US 3927925 A
A connector assembly comprising either a single or a double-sided printed circuit board superposed over voltage and ground planes. Electrical contacts are press-fit into plated-through holes formed in the printed circuit board. Openings are provided in the ground and voltage planes which are aligned with the plated-through holes. Bushings on the tail portions of selected contacts provide electrical and mechanical connection between such contacts and the ground and voltage planes. The assembly provides a ground/voltage distribution system of high capacitance and low impedance, and reduces the amount of wiring necessary to terminate the contacts.
Description (OCR text may contain errors)
United States Patent [191 Borsuk 1 CONNECTOR ASSEMBLY  Inventor: Leslie M. Borsuk, 1 1622 Kensington Road, Los Alamitos, Calif. 91316  Filed: Nov. 19, 1973  Appl. No.: 417,295
 US. Cl 339/14 P; 339/17 M; 339/22 B;
339/176 MP [5|] Int. Cl. H01! 3/06  Field of Search 339/14 P, 17 L, 1? LM,
339/17 M, 17 R, 18 B, 18 C, 18 P, 18 R, 176 MP, 186 M, 14 R, 22 B  References Cited UNITED STATES PATENTS 3,212,049 10/1965 Mittler et a1. 339/17 M X 3,518,610 6/1970 Goodman et al. 339/176 MP X 3,530,422 9/1970 Goodman 339/17 L 3,787,712 1/1974 Diersing 339/22 B X 1 Dec. 23, 1975 Primary ExaminerRoy Lake Assistant ExaminerDeWalden W. Jones  ABSTRACT A connector assembly comprising either a single or a double-sided printed circuit board superposed over voltage and ground planes. Electrical contacts are press-fit into plated-through holes formed in the printed circuit board. Openings are provided in the ground and voltage planes which are aligned with the plated-through holes. Bushings on the tail portions of selected contacts provide electrical and mechanical connection between such contacts and the ground and voltage planes. The assembly provides a ground/voltage distribution system of high capacitance and low impedance, and reduces the amount of wiring necessary to terminate the contacts.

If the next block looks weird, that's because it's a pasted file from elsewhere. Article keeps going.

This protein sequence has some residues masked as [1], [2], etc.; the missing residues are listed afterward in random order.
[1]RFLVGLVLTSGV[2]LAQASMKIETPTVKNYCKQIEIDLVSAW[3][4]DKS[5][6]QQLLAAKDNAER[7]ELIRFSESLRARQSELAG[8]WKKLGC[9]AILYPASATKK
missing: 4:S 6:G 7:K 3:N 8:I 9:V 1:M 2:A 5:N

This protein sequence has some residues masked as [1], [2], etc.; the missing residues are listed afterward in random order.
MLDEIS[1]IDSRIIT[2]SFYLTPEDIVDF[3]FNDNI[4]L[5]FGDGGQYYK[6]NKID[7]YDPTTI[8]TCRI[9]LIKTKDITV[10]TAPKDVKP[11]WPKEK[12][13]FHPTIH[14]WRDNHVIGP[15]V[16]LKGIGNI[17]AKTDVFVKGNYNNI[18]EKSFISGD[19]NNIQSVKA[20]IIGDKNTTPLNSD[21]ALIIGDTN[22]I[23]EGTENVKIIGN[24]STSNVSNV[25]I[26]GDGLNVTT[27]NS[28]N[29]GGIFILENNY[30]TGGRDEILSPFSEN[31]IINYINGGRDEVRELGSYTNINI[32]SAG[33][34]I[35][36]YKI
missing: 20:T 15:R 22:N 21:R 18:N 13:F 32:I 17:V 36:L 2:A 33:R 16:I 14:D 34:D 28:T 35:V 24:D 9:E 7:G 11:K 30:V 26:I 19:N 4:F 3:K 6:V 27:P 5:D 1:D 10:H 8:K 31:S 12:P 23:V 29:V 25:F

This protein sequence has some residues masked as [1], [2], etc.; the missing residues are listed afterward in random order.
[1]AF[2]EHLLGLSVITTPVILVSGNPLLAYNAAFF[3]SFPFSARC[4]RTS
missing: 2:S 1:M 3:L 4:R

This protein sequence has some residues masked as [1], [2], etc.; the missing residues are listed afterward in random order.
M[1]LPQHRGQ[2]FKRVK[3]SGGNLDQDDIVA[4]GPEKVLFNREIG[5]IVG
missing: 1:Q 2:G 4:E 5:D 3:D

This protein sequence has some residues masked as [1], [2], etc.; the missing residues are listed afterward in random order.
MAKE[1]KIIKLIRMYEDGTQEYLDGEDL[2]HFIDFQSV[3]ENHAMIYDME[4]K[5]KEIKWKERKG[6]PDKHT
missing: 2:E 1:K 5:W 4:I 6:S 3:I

18 Claims, 3 Drawing Figures US. Patfint Dec. 23, 1975 CONNECTOR ASSEMBLY BACKGROUND OF THE INVENTION This invention relates generally to an electrical connector assembly and, more particularly, to an electrical interconnecting system employing ground and voltage planes and a printed circuit board.
In digital computers, and other electronic data processing equipment it is conventional to plug printed circuit boards having various circuit components thereon into connectors mounted on the front face of a metal plate which serves to establish a ground plane for the electrical circuits on the printed circuit boards as well as to provide a mechanical support for the assembled printed circuit boards and connectors. Each connector comprises an insulator housing in which there is mounted a plurality of contacts each of which has a tail portion that pases through and extends beyond the rear face of the metal plate upon which the connector is mounted. The tail portions of the contacts are usually square or rectangular in cross-section of permitting conventional automatic back panel wiring techniques, such as solderless wrapping or the like, to be used to establish the required combinational network and to permit power and signal inputs to be applied to the network as well as signal outputs to be taken therefrom.
In an apparatus of this type, each printed circuit board generally requires one or more power inputs. Usually a voltage bus, in the form of a relatively heavy metal bar, innerconnects all the contacts mating with a particular conductive trace on the printed circuit board requiring power at the same voltage level. The disadvantage of this arrangement lies in its effect on the output impedance of the power supply. Such impedance is a function mainly of the capacitance of the voltage bus with respect to ground, and its inductance. Because this impedance loads the switching circuits on the printed board, it should be as low as possible in order to minimize its effect on pulse rise time and to keep from introducing limiting effects of the switching speed of the circuits.